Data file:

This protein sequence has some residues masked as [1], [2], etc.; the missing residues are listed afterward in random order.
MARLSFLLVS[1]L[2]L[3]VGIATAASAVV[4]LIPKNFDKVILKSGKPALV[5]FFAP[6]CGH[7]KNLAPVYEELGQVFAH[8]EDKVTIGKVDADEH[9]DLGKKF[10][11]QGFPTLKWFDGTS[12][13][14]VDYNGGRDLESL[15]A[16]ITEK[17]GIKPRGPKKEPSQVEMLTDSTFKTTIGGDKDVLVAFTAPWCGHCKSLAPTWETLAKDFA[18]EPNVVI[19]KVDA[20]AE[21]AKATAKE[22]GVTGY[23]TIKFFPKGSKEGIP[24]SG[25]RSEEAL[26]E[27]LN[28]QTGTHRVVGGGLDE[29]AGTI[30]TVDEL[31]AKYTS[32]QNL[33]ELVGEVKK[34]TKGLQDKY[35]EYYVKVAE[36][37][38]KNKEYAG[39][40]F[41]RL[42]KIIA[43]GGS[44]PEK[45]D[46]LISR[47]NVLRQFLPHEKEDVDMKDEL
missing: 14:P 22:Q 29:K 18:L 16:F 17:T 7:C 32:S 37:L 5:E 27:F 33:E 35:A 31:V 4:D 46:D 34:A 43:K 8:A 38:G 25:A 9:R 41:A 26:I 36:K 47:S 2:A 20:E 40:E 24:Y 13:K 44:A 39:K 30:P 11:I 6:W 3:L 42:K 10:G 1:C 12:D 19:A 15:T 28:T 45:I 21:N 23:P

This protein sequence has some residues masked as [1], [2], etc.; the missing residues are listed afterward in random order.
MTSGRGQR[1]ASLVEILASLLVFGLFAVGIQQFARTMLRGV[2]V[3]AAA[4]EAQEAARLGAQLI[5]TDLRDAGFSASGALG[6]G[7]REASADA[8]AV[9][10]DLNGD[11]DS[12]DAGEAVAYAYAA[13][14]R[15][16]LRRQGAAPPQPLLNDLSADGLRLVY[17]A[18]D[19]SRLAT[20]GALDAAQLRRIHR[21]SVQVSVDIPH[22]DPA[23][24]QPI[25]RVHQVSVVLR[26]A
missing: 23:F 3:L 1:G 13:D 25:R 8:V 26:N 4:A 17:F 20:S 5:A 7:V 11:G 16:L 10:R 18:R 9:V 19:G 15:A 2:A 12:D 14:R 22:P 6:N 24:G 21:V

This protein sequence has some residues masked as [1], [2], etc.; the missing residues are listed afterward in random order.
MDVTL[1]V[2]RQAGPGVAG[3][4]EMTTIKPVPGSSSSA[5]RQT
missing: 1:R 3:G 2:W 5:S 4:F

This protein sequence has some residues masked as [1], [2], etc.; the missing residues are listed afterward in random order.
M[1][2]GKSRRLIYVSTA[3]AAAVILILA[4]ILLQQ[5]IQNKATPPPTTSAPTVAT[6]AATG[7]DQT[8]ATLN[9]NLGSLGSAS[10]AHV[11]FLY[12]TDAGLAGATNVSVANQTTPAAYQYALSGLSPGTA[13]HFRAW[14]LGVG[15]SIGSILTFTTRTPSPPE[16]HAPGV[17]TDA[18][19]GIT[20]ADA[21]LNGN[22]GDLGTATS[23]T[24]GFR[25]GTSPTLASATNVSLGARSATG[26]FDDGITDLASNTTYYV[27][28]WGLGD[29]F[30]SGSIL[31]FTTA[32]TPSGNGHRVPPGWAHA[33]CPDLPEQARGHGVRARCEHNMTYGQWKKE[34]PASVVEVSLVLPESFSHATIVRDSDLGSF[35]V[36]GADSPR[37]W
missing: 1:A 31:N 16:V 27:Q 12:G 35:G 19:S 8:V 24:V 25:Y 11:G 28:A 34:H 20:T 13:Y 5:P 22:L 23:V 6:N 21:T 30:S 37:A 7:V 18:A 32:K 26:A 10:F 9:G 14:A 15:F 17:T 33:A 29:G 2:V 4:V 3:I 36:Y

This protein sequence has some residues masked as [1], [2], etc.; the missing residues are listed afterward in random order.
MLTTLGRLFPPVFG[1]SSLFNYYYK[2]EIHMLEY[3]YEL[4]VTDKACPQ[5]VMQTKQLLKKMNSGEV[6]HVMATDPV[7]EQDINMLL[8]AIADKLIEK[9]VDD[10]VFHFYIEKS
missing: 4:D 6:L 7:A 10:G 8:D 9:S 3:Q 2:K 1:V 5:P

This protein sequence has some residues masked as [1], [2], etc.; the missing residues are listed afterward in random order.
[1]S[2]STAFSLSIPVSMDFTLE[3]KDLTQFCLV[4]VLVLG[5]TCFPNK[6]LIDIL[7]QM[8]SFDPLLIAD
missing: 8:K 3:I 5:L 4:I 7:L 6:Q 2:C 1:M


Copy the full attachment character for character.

This protein sequence has some residues masked as [1], [2], etc.; the missing residues are listed afterward in random order.
MARLSFLLVS[1]L[2]L[3]VGIATAASAVV[4]LIPKNFDKVILKSGKPALV[5]FFAP[6]CGH[7]KNLAPVYEELGQVFAH[8]EDKVTIGKVDADEH[9]DLGKKF[10][11]QGFPTLKWFDGTS[12][13][14]VDYNGGRDLESL[15]A[16]ITEK[17]GIKPRGPKKEPSQVEMLTDSTFKTTIGGDKDVLVAFTAPWCGHCKSLAPTWETLAKDFA[18]EPNVVI[19]KVDA[20]AE[21]AKATAKE[22]GVTGY[23]TIKFFPKGSKEGIP[24]SG[25]RSEEAL[26]E[27]LN[28]QTGTHRVVGGGLDE[29]AGTI[30]TVDEL[31]AKYTS[32]QNL[33]ELVGEVKK[34]TKGLQDKY[35]EYYVKVAE[36][37][38]KNKEYAG[39][40]F[41]RL[42]KIIA[43]GGS[44]PEK[45]D[46]LISR[47]NVLRQFLPHEKEDVDMKDEL
missing: 14:P 22:Q 29:K 18:L 16:F 17:T 7:C 32:S 37:L 5:E 27:F 33:E 35:A 31:V 4:D 46:D 34:A 43:K 8:A 38:G 25:A 9:R 41:A 26:I 36:K 47:S 2:A 20:E 40:E 24:Y 13:K 44:A 39:K 30:P 11:I 6:W 3:L 42:K 10:G 1:C 12:D 19:A 15:T 28:T 45:I 21:N 23:P

This protein sequence has some residues masked as [1], [2], etc.; the missing residues are listed afterward in random order.
MTSGRGQR[1]ASLVEILASLLVFGLFAVGIQQFARTMLRGV[2]V[3]AAA[4]EAQEAARLGAQLI[5]TDLRDAGFSASGALG[6]G[7]REASADA[8]AV[9][10]DLNGD[11]DS[12]DAGEAVAYAYAA[13][14]R[15][16]LRRQGAAPPQPLLNDLSADGLRLVY[17]A[18]D[19]SRLAT[20]GALDAAQLRRIHR[21]SVQVSVDIPH[22]DPA[23][24]QPI[25]RVHQVSVVLR[26]A
missing: 23:F 3:L 1:G 13:D 25:R 8:V 26:N 4:A 17:F 20:S 5:A 7:V 11:G 16:L 10:R 18:R 9:V 19:G 15:A 2:A 12:D 14:R 22:P 6:N 24:G 21:V

This protein sequence has some residues masked as [1], [2], etc.; the missing residues are listed afterward in random order.
MDVTL[1]V[2]RQAGPGVAG[3][4]EMTTIKPVPGSSSSA[5]RQT
missing: 1:R 3:G 2:W 5:S 4:F

This protein sequence has some residues masked as [1], [2], etc.; the missing residues are listed afterward in random order.
M[1][2]GKSRRLIYVSTA[3]AAAVILILA[4]ILLQQ[5]IQNKATPPPTTSAPTVAT[6]AATG[7]DQT[8]ATLN[9]NLGSLGSAS[10]AHV[11]FLY[12]TDAGLAGATNVSVANQTTPAAYQYALSGLSPGTA[13]HFRAW[14]LGVG[15]SIGSILTFTTRTPSPPE[16]HAPGV[17]TDA[18][19]GIT[20]ADA[21]LNGN[22]GDLGTATS[23]T[24]GFR[25]GTSPTLASATNVSLGARSATG[26]FDDGITDLASNTTYYV[27][28]WGLGD[29]F[30]SGSIL[31]FTTA[32]TPSGNGHRVPPGWAHA[33]CPDLPEQARGHGVRARCEHNMTYGQWKKE[34]PASVVEVSLVLPESFSHATIVRDSDLGSF[35]V[36]GADSPR[37]W
missing: 1:A 31:N 16:V 27:Q 12:G 35:G 19:S 8:V 24:V 25:Y 11:G 28:A 34:H 20:T 13:Y 5:P 22:L 23:V 6:N 21:T 30:S 37:A 7:V 18:A 32:K 26:A 10:F 9:G 14:A 15:F 17:T 33:A 29:G 2:V 4:V 3:I 36:Y

This protein sequence has some residues masked as [1], [2], etc.; the missing residues are listed afterward in random order.
MLTTLGRLFPPVFG[1]SSLFNYYYK[2]EIHMLEY[3]YEL[4]VTDKACPQ[5]VMQTKQLLKKMNSGEV[6]HVMATDPV[7]EQDINMLL[8]AIADKLIEK[9]VDD[10]VFHFYIEKS
missing: 4:D 6:L 7:A 10:G 8:D 9:S 3:Q 2:K 1:V 5:P

This protein sequence has some residues masked as [1], [2], etc.; the missing residues are listed afterward in random order.
[1]S[2]STAFSLSIPVSMDFTLE[3]KDLTQFCLV[4]VLVLG[5]TCFPNK[6]LIDIL[7]QM[8]SFDPLLIAD
missing: 8:K 3:I 5:L 4:I 7:L 6:Q 2:C 1:M